Stem Cell Research, Alzheimer's, Neurogenesis

Stem Cells Show Promise for Alzheimer’s and Parkinson’s Disease.

Mesenchymal stem cell-derived exosomes as a promising therapy for Parkinson’s and Alzheimer’s Disease.

Recently, investigators suggested using Mesenchymal stem cells (MSCs)–derived exosomes as a therapy for different conditions, including Parkinson’s Disease (PD). [1,2,5] MSCs can be found in various body parts and specialize in different cell types depending on the body’s needs. [1] These cells produce extracellular vesicles called exosomes that have been studied as an alternative medicinal agent because of their stability and biological prospect in terms of the substances they carry, like signaling molecules, cytokines, enzymes, and micro-RNA (miRNA). [1,2,4] All these components are essential in maintaining cellular homeostasis, while the miRNA is more involved in regulating gene expression. [1,2,4] Many studies with MSCs have demonstrated several benefits in other neuropathological conditions. [1] One of the insights is that the MSCs have been pointed to activate different neuro-regeneration processes, opening a door for many possible ways to serve as promising therapies for future clinical trials. [1,3] Two targets for developing new treatments using MSCs are PD and Alzheimer’s disease (AD). [2,3,4,7] PD is characterized by the deterioration of dopaminergic neurons and the insufficiency of dopamine production. [3,6,9] Generally, the decrease of dopaminergic neurons is related to the accumulation of Lewy bodies (protein aggregates of α-synuclein) inside the neurons, which affects the normal functioning of those cells. [9] Interestingly, MSCs-derived exosome seems to be able to decrease one of the leading causes of PD, neuroinflammation. [2,5,10] On the other hand, AD is described as a brain illness that presents as neurological hallmarks the formation of amyloid plaques (Aβ) and neurofibrillary tangles causing synaptic loss. [4,7,12]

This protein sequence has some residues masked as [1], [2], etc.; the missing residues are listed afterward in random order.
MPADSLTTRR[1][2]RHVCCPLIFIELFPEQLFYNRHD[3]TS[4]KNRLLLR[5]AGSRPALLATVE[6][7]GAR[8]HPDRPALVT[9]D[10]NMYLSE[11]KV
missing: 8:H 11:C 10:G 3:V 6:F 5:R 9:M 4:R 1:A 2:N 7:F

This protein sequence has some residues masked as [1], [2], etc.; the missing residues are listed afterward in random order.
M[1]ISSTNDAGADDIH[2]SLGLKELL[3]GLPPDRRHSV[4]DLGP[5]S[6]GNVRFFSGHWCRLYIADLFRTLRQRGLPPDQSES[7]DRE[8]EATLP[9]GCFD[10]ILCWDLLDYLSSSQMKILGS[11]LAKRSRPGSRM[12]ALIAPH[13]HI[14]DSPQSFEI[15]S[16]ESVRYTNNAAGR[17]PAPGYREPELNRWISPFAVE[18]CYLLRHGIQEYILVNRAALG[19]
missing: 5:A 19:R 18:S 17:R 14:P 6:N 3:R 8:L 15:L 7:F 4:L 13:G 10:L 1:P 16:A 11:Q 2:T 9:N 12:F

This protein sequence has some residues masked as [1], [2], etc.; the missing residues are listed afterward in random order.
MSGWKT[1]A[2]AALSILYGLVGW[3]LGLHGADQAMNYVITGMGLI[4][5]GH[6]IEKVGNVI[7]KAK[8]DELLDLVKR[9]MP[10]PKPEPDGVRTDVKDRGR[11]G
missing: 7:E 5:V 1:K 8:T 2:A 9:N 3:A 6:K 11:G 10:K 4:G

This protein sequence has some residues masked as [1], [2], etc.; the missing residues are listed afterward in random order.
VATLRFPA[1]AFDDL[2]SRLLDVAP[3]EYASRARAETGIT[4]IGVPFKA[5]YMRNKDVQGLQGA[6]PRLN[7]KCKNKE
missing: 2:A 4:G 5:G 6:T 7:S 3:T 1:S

One principal characteristic that makes MSCs so promising is their availability in the human body (brain, adipose tissue, dental pulp, bone marrow, placenta, and the umbilical cord). [1] However, it is vital to address that although all these cell populations are defined as MSCs, they present differences, especially in their antigen markers composition. [1] For this reason, several studies show differences in each MSCs isolation, cell culture, and expansion protocols. [1] MSCs release a product called secretomes into the extracellular space, composed of chemokines, growth factors, cytokines, extracellular vesicles, and proteins that promote neuroprotection, neural differentiation, and the decrease of neuroinflammation. [1,2,8] This characteristic makes the MSC-secretome a promising therapeutic option for treating neurodegenerative disorders. [1] Several investigations have demonstrated remarkable MSCs’ capacity to cross the blood-brain barrier (BBB), long half-life, and low immunogenicity. [1,7,8] Also, some research shows an inflammation reduction after MSCs-derived exosome administration in a traumatic brain injury model. [2,5] In addition, the MSCs-derived exosome injection promotes neuro-regeneration and reduces inflammation in rat models after injury. [1,2,5] Also, MSCs promote neuroprotection, neural differentiation, and immunomodulation after intracranial transplantation. [1,2,5] Even though the MSCs-derived exosomes have many benefits, the most relevant insight demonstrated by several studies is their high levels of an amyloid β-degrading enzyme (neprilysin), which decrease Aβ levels, thus having an incredible impact on slowing the Alzheimer’sAlzheimer’s disease progression. [4,7,8,12] Also, evidence suggests an essential role of autophagy in AD, where dysfunction in this system can lead to Aβ accumulation. [8,13,14] MSCs have been tested in vivo and in vitro AD models where the administration of MSCs has increased autophagy meaningfully, thus reducing the Aβ levels and increasing neuron survival. [13] MSCs demonstrate to improve neurogenesis and enhance memory deficits in both animal and cellular models of AD. [8,13]